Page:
Thursday, January 30, 2014

Don't Over-do and Don't Settle

In a Tweet that I scheduled* for earlier today (@BillSnodgrass), I claimed the following:
The world's standards are a lie--either unrealistically too high, or too low, accepting anything as a "good try." Seek truth!
Think about it...

The world wants us to think we all must look like the models we see in magazines and on television-- with the tight stomachs, or "six packs," with perfect hair, white teeth, and clear skin. Guys have to be ripped and girls need to curve in all the right ways. Bulges are for muscles only.

The world wants us in the nicest cars, fine homes, and expensive clothes. No one will accept us if we come up short!

The world wants us to smile and be happy. All the time. We must be perfect on the job, rarely making a mistake.

Media all around us demands that we reach these standards, or else we are failures! And advertisers are sure to remind us of this!

On the other hand, trends in society of accepting anything also abound. I have heard stories of teachers and coaches who were required to give EVERY member of their team or class a trophy or an award so no one would feel left out. EVERY level of performance was rewarded.

Society and media allow--even suggest that it is normal for men to be poor husbands or ill-equipped fathers because "that's just how men are." Women get, likewise, to be moody or irresponsible with money. We are told to accept substandard conduct, never judging it inferior or demanding improvement.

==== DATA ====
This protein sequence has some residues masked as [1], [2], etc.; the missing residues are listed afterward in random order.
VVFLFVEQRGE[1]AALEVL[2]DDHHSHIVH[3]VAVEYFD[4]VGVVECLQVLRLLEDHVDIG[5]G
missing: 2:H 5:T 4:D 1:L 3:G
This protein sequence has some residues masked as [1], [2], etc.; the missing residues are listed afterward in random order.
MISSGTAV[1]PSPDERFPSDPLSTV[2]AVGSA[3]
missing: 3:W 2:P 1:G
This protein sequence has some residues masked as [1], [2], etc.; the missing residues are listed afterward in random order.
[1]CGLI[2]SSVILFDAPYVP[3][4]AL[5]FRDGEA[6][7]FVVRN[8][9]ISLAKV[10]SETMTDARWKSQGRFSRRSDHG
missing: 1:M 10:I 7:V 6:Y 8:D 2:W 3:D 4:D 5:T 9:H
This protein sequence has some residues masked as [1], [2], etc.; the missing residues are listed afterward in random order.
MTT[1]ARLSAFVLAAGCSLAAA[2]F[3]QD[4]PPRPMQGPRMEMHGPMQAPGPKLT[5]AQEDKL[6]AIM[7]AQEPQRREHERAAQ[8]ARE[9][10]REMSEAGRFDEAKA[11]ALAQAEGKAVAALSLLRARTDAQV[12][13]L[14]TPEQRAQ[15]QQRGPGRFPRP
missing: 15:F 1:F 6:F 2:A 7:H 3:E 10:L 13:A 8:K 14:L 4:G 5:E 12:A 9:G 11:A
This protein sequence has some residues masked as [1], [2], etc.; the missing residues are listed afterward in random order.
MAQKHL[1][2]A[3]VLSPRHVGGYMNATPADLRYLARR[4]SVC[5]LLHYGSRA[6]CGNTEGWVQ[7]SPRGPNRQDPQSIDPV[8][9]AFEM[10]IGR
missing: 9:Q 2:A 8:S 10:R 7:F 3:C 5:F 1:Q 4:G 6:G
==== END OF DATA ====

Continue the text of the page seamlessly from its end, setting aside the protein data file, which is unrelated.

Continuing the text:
"Accept him for what he is," some will urge with regards to someone who consistently makes life difficult for others. "That's just his way."

Neither the unrealistically high, nor the anything-goes standards are right.

There is a better way. Look to sources of wisdom--time tested teachings, principles, and thoughts--and you will find that neither demanding perfection nor allowing blatant underperformance is acceptable. Unrealistically high or dismally low standards are not good for the person nor for society.

Set standards that make sense. Be healthy, but don't worry if you won't win a body-building contest. Try to have reliable, functional goods and safe homes, but don't worry if you can't drive a $75,000 car and live in a million dollar mansion. Learn to share life nicely with others and don't excuse yourself for things you haven't bothered learning to do. Learn to attend to others with honor and respect and don't let your natural, selfish nature hold you back.

Standards should be realistic. High standard arguably lead to a better quality of life. Fit is better than unfit. A car that works properly is better than one that won't start. Tattered clothes are usually a bummer.  But the media ideal is created by our lustful eyes and by other people's desire to SELL STUFF to us.

Accepting others is nice, but don't accept their bad habits without trying to help them overcome them to live better. Urge them to reach a reasonable standard of performance, whether it is in how they keep house or how they perform at work.

Neither set standards too high nor too low.


*I also scheduled this blog to post in advance, too. I wrote both the tweet and the blog some time ago!

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